Okay Declan, let’s try making this post a short and sweet update, not a rambling Homerian epic about simple stuff.
I got a Raspberry Pi (RPi) and an RPi camera because I wanted to learn about them and mess around with them. If I could do image recognition with them, that’d be a good platform to do ML, NN, and if I got enough data, maybe even DS type stuff. Luckily, there’s a ton of resources and code out there already. I drew upon heavily from www.pyimagesearch.com, which is a REALLY useful site, explained very great for beginners. Two articles that I basically copied code from and then butchered were this and this.
He’s not quite doing “image recognition” in this code, it’s more like “difference recognition”. Very simply, he has a stream of frames coming in from the camera. He starts off by taking what will be considered a “background frame”. Then, for all subsequent frames, he subtracts the background from the current frame, and then looks at the absolute difference (all done in grayscale, to make it simpler) of pixels. If two frames were identical, you’d expect very little different. If an object appeared in the new frame, the difference would show that object. Then, he uses some opencv tools to figure out where the object is, and draw a box around it.
I was able to put his code together and run it pretty quickly (though I removed some stuff like uploading it to dropbox, instead doing a kind of naive thing of sending the files via scp to my other machine), producing this gif of local traffic outside my window:
Of course, the devil is in the details. If you watch it a few times, you’ll notice some weird behavior. Most obviously, boxes are detected around the objects, but then the boxes appear to remain where the object was for several frames. Here you can see it frame by frame:
Why does this happen? Well it’s actually a smart feature, but done in a somewhat clumsy way. In his code, he has the following (I combined the few relevant snippets) inside the main frame capturing loop:
if avg is None: print("[INFO] starting background model...") avg = gray.copy().astype("float") rawCapture.truncate(0) continue cv2.accumulateWeighted(gray, avg, alpha) frameDelta = cv2.absdiff(gray, cv2.convertScaleAbs(avg))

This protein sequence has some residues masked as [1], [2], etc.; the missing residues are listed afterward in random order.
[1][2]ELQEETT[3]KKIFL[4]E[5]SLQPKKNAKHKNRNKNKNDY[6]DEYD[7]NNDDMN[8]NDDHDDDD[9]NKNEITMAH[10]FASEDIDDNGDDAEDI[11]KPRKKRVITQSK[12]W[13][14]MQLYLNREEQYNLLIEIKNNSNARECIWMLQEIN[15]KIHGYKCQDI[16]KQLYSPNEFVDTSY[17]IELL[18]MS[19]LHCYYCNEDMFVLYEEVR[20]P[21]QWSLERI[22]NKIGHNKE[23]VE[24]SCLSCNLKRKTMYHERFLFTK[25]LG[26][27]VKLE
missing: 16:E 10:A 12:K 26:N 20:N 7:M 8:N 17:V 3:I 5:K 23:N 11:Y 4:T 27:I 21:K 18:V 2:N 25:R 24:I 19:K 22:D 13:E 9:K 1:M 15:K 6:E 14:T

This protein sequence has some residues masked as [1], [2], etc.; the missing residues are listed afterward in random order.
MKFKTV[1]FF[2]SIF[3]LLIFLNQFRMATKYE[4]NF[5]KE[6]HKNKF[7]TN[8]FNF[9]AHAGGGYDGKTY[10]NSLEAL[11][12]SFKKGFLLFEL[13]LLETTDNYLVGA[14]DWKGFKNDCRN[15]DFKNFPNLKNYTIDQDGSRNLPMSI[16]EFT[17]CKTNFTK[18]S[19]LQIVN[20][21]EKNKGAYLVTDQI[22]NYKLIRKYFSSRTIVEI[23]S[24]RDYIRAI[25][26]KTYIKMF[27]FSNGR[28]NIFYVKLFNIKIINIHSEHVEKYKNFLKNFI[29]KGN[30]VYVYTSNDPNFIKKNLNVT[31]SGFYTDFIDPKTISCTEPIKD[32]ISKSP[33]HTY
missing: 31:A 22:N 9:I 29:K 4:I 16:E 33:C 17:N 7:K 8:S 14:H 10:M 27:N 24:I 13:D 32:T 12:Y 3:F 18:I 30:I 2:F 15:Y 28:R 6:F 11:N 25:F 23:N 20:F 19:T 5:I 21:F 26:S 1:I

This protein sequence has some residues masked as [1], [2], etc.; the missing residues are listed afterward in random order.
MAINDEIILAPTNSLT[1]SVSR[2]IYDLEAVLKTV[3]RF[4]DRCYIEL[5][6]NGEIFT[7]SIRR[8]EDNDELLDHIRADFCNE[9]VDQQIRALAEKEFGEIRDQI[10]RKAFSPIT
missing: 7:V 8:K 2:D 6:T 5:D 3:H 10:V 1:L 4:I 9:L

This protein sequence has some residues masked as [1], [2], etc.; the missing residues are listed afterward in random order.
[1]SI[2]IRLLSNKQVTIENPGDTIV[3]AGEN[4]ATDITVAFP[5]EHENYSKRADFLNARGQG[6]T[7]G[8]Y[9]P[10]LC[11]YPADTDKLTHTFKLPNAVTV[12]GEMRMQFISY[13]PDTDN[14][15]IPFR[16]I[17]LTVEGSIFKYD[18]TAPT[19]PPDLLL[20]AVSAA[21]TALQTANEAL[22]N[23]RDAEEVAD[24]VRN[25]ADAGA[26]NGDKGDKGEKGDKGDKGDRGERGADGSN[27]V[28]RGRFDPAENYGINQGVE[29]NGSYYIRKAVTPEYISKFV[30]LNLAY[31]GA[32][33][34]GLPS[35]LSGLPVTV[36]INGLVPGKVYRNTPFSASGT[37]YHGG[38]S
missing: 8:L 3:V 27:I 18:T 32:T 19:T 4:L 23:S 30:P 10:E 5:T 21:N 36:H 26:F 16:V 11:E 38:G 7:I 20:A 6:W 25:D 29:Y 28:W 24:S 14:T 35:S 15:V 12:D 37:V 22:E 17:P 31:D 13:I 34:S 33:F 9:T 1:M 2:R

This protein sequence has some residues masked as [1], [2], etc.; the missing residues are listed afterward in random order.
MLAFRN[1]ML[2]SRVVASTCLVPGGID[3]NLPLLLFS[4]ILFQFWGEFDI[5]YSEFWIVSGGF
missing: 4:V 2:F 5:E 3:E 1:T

Here, the variable gray is the (grayscale) frame we’re capturing each time. The avg variable is the background I mentioned that we’ll be subtracting from all following frames. So in the if statement, it’s simply setting avg to be the first gray value if it hasn’t been set yet. The last line is simple, too: it’s the subtraction of avg from gray, each time. But the middle line is the key. The opencv function accumulateWeighted() lets you keep a running weighted average. The first argument (gray) is what you’re adding to this average, the second argument (avg) is the average you’ll be updating, and the last is a parameter that determines how much to weight the new addition to the average. This is actually a pretty smart feature, because if you wanted to run this all day, the lighting and other stuff would change, so eventually you’d be comparing how it looked at 6PM to how it looked at noon, and maybe even frames with no objects would get triggered. So this is an “adaptive” background, which he smartly did.
So can you see the problem? To illustrate it, here’s another example of three images, where I’ve also plotted the avg and frameDelta images for each:
(it looks kind of crappy because I just arranged a bunch of windows rather than making it produce a grid.)
Anyway, you can probably tell what’s happening. The middle column, for each example, shows avg after it’s been updated with the current gray frame. The right column shows frameDelta as a result. However, you can see that in the 2nd row, in avg, there’s still a “ghost” of the arm there. So when the arm is actually gone from gray, absdiff(gray,avg) will still have the arm.
So I fixed it with the following pseudocode:
for frame in cameraStream: frameOccupied = False gray = grayscaleAndOtherOps(frame) frameDelta = absdiff(gray,avg) frameOccupied = isObjectInFrame(frameDelta) #Do stuff with the object if there is one if not frameOccupied: cv2.accumulateWeighted(gray, avg, alpha)